I personally have not done the ATPL's (yet), but I've seen some of the material and exams papers, and the level of maths and physics ability is not that high.

I'm not sure where you're from. If its UK, then I'd say good passes at AS-Level maths and physics would suffice. If you're not at that level yet, don't fret, its nothing sitting down with a few maths and physics books and some self-study can't put right.

Oh yeah Oreo, take everyone's advice and ignore A320rider. I think he's having a rough time of it in the aviation industry at the minute! :\

I wish you the best of luck Oreo.

bfato
16th Mar 2006, 17:34
OK, the level of maths needed is nothing a 13 year old schoolboy couldn't do. If you can rearrange V=IR to find R=V/I then you're there already. General Nav shouldn't be taxing if you remember Pythagoras' theorem and basic trigonometry. I could go on but you get the picture. As Scroggs, and most except a320rider said, the problem is not the difficulty level of the questions but the breadth of the syllabus. Often it's more a memory test of obscure facts than an exercise of mental agility.

bfato (B.Sc Management Science)

oreo
17th Mar 2006, 00:46
I actually took the GCE 'A's Physics a long long time ago, scored rather badly with a D. But that was at a age when certain studies wasn't a high priority!

I would have thought the course would be more application, and applying the concepts, than memory work? But then again, isn't that what all examinations promise.....

Thanks a lot for the mostly positive feedback. Looks like it all boils down to hard work!

bfato
17th Mar 2006, 08:39
I actually took the GCE 'A's Physics a long long time ago, scored rather badly with a D.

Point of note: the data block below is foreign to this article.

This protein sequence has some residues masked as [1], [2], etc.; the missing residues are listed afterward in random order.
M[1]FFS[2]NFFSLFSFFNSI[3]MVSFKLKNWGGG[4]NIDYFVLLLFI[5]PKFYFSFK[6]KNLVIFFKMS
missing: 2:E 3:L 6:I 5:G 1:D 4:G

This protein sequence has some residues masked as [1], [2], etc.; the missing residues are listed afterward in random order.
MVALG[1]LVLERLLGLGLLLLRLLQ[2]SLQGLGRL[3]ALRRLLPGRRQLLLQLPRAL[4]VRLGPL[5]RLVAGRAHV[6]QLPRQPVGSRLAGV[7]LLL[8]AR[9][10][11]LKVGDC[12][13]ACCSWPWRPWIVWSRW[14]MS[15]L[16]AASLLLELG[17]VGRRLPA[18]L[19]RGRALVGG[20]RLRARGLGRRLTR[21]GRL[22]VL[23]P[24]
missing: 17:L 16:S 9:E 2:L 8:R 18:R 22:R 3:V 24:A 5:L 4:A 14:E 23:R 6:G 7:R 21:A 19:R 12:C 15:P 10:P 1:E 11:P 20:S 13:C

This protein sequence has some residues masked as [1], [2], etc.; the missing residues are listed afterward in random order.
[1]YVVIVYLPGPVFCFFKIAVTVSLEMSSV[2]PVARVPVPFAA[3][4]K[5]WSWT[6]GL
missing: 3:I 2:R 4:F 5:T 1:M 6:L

Snap! The level of physics required is first year 'O' level at most. Very basic mechanics - e.g. lever arms and moments, F=ma, simple electrical circuits. Nowhere near 'A' level.

I would have thought the course would be more application, and applying the concepts, than memory work?

Sorry, I may have misled you. There are subjects such as Gen Nav, Flight Planning, Mass and Balance that are mostly about understanding, and are much easier if you learn the concepts rather than the question bank. In general though there seemed to be a bias towards testing fine detail over understanding. As examples, your ability to name the component parts of an instrument might be tested rather then your ability to detect when it has failed, or your knowledge of how many fire extinguishers should be installed in a cabin with a given number of seats. Or, even more likely, whether you have spotted the crafty 'not' the examiner put at the end of a line midway through the question or that the first otherwise correct answer in the list has the wrong units. You may start out like me with high ideals, hungry for knowledge, but you end up just wanting to get through the exams like everyone else!

boogie-nicey
17th Mar 2006, 09:26
Like the rest of my fellower ppruners say it really does boil to hard work. In fact even if you have a light foundation or bias towards scientific subjects then there are some useful publications and CDs out there that should help get you upto speed. But I think most can get by without the need for these.
I know quite a few people who have left existing professions (non technical) that have gone on to become pilots both in the UK and overseas, so yes it most certainly can be done.

With all the support of tutors and excellent course material you can get your teeth stuck and the sooner you start the sooner you finish. If there are some tricky patches during the learning phase don't worry you won't be the first person! :)

Best of luck my friend...:ok:

oreo
18th Mar 2006, 01:35
Thanks for the support guys! I will definitely be putting in the effort since the reward is so clear. Will check back in 6mths if the result is positive!